- Psychological complaints: Unlike cannabis, CBG is not psychoactive, but still reportedly has a positive effect on mood. General well-being could be strengthened as a result, and various forms of depression also seem to respond positively to CBG.
- Glaucoma: It looks like cannabigerol could lower the eye’s internal pressure. Experts are investigating this potential, because glaucoma is one of the most common eye problems in people over 50.
The possible benefits of CBD
The beneficial properties of CBD have long been a topic of research. Compared to CBG, the ingredients have been better researched. The effect on the body is similar, with CBD predominantly interacting with CB1 receptors. The potential of the cannabinoid is used for the following complaints, among others:
- Stress and restlessness: there are repeated reports of CBD’s ability to contribute to inner calm. The substance therefore plays an important role in anxiety disorders and chronic restlessness.
- Inflammation (chronic and acute): Many diseases are triggered by inflammation. For example, osteoarthritis is a form of inflammation that responds to CBD products, according to initial studies. In a study with rats, topical application of CBD was shown to have an effect.
- Pain: Like CBG, CBD also has a positive effect on reducing pain symptoms, according to several studies. In particular, chronic pain sufferers may benefit.
- CBD in animals: CBD products are not only interesting for humans, they are also popular for dogs and horses. The body of animals or the endocannabinoid system has a similar structure as in humans. Therefore, a similar effect can be expected.
How to use CBG and CBD
The most common way of using CBG and CBD is the classic oil. In this case, it is advisable to go for a full-spectrum oil. This has the advantage that the synergy of cannabinoids and terpenes leads to the entourage effect. This in turn leads to an amplification of the effect and thus reinforces the positive effects of hemp.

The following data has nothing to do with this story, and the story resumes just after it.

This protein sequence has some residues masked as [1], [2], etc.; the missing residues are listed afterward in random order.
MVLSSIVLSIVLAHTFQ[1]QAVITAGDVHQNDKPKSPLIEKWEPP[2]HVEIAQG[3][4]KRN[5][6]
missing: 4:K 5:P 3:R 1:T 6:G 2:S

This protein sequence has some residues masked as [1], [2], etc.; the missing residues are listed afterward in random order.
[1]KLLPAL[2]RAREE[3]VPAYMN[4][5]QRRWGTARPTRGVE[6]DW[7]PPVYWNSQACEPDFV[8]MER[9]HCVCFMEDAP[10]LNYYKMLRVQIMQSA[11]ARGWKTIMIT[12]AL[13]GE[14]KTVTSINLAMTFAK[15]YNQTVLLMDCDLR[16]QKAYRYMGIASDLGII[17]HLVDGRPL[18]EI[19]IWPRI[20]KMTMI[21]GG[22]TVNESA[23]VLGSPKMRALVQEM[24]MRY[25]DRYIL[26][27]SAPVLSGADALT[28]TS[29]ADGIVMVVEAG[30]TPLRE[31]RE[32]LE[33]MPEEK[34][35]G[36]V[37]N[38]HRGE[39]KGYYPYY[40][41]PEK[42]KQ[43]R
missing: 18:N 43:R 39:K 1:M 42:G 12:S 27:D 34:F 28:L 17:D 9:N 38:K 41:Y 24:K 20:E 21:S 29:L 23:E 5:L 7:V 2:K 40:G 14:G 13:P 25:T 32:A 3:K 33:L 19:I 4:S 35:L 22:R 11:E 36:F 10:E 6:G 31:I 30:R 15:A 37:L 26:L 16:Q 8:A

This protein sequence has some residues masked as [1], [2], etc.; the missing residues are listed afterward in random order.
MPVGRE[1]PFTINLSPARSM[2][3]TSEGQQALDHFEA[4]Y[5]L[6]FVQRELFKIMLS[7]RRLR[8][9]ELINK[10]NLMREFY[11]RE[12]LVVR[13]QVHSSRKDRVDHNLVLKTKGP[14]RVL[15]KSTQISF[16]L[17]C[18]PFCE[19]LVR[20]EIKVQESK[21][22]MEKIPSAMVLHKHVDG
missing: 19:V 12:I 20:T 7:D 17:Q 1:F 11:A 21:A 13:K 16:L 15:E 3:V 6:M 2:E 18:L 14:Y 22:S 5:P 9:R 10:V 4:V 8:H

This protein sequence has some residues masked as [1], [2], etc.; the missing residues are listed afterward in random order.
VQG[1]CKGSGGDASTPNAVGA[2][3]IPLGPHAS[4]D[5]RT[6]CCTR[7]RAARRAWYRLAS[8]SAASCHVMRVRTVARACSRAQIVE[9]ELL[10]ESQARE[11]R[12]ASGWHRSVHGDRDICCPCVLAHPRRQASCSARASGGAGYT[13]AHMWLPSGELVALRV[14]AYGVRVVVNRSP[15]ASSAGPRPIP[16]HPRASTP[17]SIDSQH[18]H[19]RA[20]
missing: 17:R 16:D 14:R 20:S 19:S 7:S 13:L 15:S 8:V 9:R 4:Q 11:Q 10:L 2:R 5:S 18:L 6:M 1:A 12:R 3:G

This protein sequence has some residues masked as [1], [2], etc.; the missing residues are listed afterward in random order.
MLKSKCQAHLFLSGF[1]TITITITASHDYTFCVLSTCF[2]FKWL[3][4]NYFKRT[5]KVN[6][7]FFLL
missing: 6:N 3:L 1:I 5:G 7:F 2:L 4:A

A full CBG oil often contains other extracts of cannabinoids in addition to cannabigerol. These include the well-known cannabichromic acid as well as CBC, CBN and CBD. It is crucial that the THC content has a concentration of less than 0.2%, because only then are CBG items legal.
Possible side effects of CBG and CBD and how to avoid them
Although the hemp plant is a product of nature, both cannabinoids can cause side effects. In almost all cases, they are mild in nature and can even be avoided. By slowly increasing the dosage, the body gets used to the new compounds step by step. As a result, the well-known side effects that CBD and CBG can bring are less likely to occur:
- Nausea and vomiting
- dizziness and fatigue
- dry mouth feeling
- with CBD loss of appetite
- increased appetite with CBG
If CBD or CBG hits your stomach, it is recommended to eat something before using it.
Conclusion: Which one is right for you?
Which cannabinoid is the right choice for you depends on individual preferences and needs. Many users mix both products, as each cannabinoid has its own benefits. Interactions with each other are not known, so dual use is considered safe.